Should You Save Money in Your Emergency Fund or Pay Off Debt First?

Should You Save Money in Your Emergency Fund or Pay Off Debt First?

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Every family needs an emergency fund. The recommended balance of the fund is between three and nine months of living expenses. The fund will give you the resources you need to cover unplanned expenses such as car and home repairs, medical costs and worst of all, unemployment.

According to a recent study by the Federal Reserve on the economic well-being of U.S. households, 40% of adults faced with an unexpected expense of $400 said they would not be able to cover it or could only cover it by selling something or borrowing money. More than 20% of adults said they are not able to pay all of their current month’s bills in full.

This can be the cause of another problem many Americans have: high credit card balances. While the same Federal Reserve survey said half of all Americans said they had set aside emergency savings equal to three months of living expenses, 70% of adults said they could tap into savings or borrow in the event of a financial setback. It is the latter alternative that gets many people into trouble.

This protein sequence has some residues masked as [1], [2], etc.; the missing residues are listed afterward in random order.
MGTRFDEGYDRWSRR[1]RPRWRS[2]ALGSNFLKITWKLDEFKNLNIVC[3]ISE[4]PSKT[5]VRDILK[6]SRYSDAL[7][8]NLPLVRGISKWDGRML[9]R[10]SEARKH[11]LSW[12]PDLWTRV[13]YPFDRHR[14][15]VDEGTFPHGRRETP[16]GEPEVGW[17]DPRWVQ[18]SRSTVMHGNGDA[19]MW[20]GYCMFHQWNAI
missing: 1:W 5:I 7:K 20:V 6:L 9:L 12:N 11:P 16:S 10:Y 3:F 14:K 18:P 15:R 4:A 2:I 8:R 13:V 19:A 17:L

The primary reason why people should have an emergency fund is to help them break that cycle of debt. It gives them the savings they need to pay for a car repair or similar emergency without having to use a credit card.

Balancing saving for emergencies and repaying debt

If you don’t already have an emergency fund, you should start saving for one today. But what about if you also have high credit card debt? How should you allocate your cash between debt repayment and “saving for a rainy day?”

If you search this question online, you will get a variety of answers. Some say to pay off your debt aggressively first and save later. Others say set aside at least some money — $1,000 or more — before you begin aggressive debt repayment.